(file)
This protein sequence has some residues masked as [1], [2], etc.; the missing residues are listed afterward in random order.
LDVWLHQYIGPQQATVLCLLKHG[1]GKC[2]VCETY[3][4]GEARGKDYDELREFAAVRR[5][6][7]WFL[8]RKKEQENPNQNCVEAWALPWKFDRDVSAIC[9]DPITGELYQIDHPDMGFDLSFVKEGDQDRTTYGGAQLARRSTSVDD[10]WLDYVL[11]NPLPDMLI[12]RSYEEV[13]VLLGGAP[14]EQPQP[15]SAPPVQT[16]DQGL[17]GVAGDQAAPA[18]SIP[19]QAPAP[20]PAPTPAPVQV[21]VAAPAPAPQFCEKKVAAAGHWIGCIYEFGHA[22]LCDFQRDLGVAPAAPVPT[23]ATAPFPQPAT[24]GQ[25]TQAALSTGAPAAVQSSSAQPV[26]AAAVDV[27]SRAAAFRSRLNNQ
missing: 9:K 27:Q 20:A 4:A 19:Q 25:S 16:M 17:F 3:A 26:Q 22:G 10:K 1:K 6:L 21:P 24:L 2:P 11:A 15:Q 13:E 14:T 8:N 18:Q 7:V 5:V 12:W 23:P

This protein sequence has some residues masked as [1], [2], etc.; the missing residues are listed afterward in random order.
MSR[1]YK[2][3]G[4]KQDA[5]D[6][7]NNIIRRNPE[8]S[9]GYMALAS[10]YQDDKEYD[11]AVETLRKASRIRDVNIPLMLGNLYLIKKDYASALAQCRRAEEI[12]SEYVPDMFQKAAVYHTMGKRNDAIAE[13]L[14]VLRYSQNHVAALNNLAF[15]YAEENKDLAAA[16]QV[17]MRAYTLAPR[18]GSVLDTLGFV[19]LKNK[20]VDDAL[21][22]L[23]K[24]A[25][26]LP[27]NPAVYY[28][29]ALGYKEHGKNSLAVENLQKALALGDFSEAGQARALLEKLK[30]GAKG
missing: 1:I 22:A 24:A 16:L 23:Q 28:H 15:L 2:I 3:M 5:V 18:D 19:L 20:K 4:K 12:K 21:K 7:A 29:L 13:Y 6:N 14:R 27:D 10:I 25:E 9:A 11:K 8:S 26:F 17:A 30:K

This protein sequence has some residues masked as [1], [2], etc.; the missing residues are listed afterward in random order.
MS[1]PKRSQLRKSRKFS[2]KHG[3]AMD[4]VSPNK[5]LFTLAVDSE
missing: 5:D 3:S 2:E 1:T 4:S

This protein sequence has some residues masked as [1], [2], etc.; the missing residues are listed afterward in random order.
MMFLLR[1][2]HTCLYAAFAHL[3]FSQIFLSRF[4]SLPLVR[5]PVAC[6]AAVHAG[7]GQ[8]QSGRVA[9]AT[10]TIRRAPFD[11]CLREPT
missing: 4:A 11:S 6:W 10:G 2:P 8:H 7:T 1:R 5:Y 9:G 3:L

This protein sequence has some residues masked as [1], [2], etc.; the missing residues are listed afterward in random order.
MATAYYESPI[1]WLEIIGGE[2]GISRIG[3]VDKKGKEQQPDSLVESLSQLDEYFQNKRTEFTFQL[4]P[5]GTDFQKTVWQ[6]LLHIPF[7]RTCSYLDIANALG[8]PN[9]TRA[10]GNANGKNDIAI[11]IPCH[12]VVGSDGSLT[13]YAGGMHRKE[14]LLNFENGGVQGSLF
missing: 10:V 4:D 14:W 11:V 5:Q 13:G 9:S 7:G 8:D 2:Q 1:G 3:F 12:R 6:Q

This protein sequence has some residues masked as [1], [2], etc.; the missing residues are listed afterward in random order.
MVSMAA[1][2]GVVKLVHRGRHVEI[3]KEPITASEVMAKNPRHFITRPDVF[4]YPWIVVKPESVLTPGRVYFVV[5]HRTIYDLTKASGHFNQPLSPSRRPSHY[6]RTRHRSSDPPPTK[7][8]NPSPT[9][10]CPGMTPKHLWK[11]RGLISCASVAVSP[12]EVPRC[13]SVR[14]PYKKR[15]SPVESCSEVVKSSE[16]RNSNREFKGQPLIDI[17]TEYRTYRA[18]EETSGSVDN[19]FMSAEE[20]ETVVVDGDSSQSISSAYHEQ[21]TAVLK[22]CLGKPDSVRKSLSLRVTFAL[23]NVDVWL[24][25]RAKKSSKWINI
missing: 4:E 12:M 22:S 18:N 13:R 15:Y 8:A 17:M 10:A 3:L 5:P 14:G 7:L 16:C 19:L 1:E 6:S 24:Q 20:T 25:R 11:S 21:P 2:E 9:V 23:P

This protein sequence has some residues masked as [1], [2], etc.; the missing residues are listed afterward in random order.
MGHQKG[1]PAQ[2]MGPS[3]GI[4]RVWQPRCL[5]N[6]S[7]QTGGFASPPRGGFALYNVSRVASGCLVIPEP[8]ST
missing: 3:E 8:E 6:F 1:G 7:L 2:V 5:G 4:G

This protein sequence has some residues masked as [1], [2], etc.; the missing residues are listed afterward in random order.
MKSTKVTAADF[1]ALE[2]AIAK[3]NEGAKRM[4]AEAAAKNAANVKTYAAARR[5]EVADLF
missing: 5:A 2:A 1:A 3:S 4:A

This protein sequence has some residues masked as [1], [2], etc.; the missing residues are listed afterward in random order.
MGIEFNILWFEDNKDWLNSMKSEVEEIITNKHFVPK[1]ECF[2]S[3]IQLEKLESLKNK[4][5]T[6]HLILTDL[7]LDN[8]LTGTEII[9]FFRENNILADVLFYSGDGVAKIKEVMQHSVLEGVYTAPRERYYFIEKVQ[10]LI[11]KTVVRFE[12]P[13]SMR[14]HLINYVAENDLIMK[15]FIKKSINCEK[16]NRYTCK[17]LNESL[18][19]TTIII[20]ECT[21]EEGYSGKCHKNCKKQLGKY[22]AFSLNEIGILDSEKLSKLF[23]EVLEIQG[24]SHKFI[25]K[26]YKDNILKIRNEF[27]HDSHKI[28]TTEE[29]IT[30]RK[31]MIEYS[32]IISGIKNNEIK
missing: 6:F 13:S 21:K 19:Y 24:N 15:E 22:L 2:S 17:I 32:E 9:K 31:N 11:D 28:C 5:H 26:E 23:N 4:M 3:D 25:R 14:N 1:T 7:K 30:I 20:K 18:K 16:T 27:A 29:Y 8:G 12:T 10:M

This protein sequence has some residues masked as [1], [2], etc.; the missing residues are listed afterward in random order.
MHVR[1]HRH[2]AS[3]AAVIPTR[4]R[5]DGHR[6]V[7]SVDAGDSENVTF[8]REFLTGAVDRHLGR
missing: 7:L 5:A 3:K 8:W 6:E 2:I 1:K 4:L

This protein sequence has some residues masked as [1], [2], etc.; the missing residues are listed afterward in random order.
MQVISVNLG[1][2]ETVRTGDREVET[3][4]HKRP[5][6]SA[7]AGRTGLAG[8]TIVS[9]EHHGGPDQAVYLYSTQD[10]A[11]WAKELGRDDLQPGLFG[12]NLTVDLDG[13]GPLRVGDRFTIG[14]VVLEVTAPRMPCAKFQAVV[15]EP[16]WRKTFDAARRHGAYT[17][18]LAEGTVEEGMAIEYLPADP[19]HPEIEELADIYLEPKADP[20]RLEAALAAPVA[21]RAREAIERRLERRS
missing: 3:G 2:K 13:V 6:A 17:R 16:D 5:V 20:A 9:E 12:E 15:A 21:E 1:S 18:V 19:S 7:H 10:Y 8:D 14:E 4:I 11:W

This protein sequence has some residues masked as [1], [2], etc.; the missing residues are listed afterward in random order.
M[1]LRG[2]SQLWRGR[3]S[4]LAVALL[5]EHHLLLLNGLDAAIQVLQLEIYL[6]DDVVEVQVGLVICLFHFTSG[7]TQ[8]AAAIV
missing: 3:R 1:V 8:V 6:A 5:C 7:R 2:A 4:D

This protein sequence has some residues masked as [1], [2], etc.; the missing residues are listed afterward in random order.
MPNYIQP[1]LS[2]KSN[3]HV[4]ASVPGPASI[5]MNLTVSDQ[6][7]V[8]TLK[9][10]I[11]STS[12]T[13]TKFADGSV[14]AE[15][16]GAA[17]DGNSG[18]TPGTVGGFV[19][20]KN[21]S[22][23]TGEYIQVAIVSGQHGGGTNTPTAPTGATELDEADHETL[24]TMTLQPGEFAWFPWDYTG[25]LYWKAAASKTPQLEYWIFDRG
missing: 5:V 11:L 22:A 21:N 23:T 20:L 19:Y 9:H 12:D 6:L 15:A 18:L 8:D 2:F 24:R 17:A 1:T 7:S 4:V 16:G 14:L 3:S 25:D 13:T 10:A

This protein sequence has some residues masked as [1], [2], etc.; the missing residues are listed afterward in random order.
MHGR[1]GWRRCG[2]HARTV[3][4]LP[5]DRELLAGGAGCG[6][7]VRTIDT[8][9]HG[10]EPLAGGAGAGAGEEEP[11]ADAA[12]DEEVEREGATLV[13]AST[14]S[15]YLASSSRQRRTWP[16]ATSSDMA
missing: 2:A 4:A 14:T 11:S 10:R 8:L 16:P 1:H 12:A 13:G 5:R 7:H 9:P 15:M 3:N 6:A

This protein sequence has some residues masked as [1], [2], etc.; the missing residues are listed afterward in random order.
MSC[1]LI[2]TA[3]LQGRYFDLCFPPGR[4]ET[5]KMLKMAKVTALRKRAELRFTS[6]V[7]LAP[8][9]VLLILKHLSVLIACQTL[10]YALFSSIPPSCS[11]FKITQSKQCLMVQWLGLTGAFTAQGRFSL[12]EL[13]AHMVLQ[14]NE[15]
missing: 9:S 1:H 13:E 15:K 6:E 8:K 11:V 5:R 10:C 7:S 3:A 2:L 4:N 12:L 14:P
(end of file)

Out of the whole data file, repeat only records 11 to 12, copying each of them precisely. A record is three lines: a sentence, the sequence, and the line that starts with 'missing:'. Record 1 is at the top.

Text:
This protein sequence has some residues masked as [1], [2], etc.; the missing residues are listed afterward in random order.
MQVISVNLG[1][2]ETVRTGDREVET[3][4]HKRP[5][6]SA[7]AGRTGLAG[8]TIVS[9]EHHGGPDQAVYLYSTQD[10]A[11]WAKELGRDDLQPGLFG[12]NLTVDLDG[13]GPLRVGDRFTIG[14]VVLEVTAPRMPCAKFQAVV[15]EP[16]WRKTFDAARRHGAYT[17][18]LAEGTVEEGMAIEYLPADP[19]HPEIEELADIYLEPKADP[20]RLEAALAAPVA[21]RAREAIERRLERRS
missing: 3:G 2:K 13:V 6:A 17:R 16:D 5:V 20:A 9:E 12:E 15:A 21:E 1:S 18:V 19:S 7:H 10:Y 8:D 14:E 4:I 11:W

This protein sequence has some residues masked as [1], [2], etc.; the missing residues are listed afterward in random order.
M[1]LRG[2]SQLWRGR[3]S[4]LAVALL[5]EHHLLLLNGLDAAIQVLQLEIYL[6]DDVVEVQVGLVICLFHFTSG[7]TQ[8]AAAIV
missing: 3:R 1:V 8:V 6:A 5:C 7:R 2:A 4:D